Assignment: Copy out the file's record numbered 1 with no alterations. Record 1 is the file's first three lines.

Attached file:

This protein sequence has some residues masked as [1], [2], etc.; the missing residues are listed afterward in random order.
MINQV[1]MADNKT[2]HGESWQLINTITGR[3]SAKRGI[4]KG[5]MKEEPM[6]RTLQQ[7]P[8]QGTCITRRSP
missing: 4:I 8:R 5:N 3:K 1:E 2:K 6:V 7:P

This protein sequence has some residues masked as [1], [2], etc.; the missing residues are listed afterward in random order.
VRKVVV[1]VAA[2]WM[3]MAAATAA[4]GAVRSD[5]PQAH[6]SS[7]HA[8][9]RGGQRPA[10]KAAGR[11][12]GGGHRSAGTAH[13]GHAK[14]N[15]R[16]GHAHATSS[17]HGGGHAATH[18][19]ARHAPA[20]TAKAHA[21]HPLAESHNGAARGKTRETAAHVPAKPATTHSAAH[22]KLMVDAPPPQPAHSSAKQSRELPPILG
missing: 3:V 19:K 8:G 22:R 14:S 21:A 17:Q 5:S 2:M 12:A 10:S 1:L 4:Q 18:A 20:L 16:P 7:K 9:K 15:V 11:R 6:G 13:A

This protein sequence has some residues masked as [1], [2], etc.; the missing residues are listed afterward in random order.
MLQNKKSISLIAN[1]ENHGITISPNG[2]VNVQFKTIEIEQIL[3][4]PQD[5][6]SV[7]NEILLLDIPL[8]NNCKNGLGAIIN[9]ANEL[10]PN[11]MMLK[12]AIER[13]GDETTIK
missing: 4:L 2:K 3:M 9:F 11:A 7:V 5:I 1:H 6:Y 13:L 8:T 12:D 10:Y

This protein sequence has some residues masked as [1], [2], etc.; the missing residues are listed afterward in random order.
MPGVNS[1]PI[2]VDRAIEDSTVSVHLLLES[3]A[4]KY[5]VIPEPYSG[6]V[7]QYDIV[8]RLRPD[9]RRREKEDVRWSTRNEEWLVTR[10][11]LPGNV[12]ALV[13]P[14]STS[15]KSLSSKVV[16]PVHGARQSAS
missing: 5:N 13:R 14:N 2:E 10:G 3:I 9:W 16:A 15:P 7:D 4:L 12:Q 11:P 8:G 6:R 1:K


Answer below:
This protein sequence has some residues masked as [1], [2], etc.; the missing residues are listed afterward in random order.
MINQV[1]MADNKT[2]HGESWQLINTITGR[3]SAKRGI[4]KG[5]MKEEPM[6]RTLQQ[7]P[8]QGTCITRRSP
missing: 4:I 8:R 5:N 3:K 1:E 2:K 6:V 7:P